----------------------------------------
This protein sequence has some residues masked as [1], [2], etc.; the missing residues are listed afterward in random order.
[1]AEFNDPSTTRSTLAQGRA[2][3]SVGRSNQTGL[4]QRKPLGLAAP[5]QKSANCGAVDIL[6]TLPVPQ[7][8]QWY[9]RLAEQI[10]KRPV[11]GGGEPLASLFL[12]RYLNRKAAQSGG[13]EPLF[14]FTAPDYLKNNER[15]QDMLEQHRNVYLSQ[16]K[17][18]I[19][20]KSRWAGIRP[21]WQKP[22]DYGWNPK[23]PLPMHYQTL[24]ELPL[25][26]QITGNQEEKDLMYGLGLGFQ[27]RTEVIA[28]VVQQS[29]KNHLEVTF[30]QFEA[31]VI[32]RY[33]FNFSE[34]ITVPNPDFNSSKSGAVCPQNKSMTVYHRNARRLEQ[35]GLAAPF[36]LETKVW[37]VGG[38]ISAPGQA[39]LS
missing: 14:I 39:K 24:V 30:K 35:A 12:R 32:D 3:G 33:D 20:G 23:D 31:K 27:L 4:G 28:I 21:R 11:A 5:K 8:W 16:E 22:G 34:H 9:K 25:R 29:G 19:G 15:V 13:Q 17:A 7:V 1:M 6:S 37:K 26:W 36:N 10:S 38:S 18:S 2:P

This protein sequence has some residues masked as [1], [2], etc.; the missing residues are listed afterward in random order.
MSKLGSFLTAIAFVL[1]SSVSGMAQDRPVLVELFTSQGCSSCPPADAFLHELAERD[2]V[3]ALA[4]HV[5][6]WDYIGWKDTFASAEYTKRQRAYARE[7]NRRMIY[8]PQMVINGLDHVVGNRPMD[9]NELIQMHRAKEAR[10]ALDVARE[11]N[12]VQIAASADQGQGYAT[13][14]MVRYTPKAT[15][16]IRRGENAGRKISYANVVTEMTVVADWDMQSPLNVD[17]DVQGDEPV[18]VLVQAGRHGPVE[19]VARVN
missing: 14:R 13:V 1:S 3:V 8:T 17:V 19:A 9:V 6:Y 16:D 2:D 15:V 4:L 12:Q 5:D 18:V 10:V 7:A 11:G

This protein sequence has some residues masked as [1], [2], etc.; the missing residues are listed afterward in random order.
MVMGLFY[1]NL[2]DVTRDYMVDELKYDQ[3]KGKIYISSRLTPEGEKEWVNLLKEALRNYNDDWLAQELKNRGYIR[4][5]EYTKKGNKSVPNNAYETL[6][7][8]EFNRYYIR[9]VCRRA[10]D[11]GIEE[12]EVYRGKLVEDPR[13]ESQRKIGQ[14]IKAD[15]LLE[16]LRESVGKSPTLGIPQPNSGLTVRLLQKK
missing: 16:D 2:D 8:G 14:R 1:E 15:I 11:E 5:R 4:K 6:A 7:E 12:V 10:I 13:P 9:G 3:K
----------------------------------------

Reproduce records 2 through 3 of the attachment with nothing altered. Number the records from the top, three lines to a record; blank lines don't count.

This protein sequence has some residues masked as [1], [2], etc.; the missing residues are listed afterward in random order.
MSKLGSFLTAIAFVL[1]SSVSGMAQDRPVLVELFTSQGCSSCPPADAFLHELAERD[2]V[3]ALA[4]HV[5][6]WDYIGWKDTFASAEYTKRQRAYARE[7]NRRMIY[8]PQMVINGLDHVVGNRPMD[9]NELIQMHRAKEAR[10]ALDVARE[11]N[12]VQIAASADQGQGYAT[13][14]MVRYTPKAT[15][16]IRRGENAGRKISYANVVTEMTVVADWDMQSPLNVD[17]DVQGDEPV[18]VLVQAGRHGPVE[19]VARVN
missing: 14:R 13:V 1:S 3:V 8:T 17:V 19:A 9:V 6:Y 16:D 2:D 15:V 4:L 12:Q 5:D 18:V 10:V 7:A 11:G

This protein sequence has some residues masked as [1], [2], etc.; the missing residues are listed afterward in random order.
MVMGLFY[1]NL[2]DVTRDYMVDELKYDQ[3]KGKIYISSRLTPEGEKEWVNLLKEALRNYNDDWLAQELKNRGYIR[4][5]EYTKKGNKSVPNNAYETL[6][7][8]EFNRYYIR[9]VCRRA[10]D[11]GIEE[12]EVYRGKLVEDPR[13]ESQRKIGQ[14]IKAD[15]LLE[16]LRESVGKSPTLGIPQPNSGLTVRLLQKK
missing: 16:D 2:D 8:G 14:R 1:E 15:I 11:E 5:R 4:K 6:A 7:E 12:V 10:I 13:P 9:G 3:K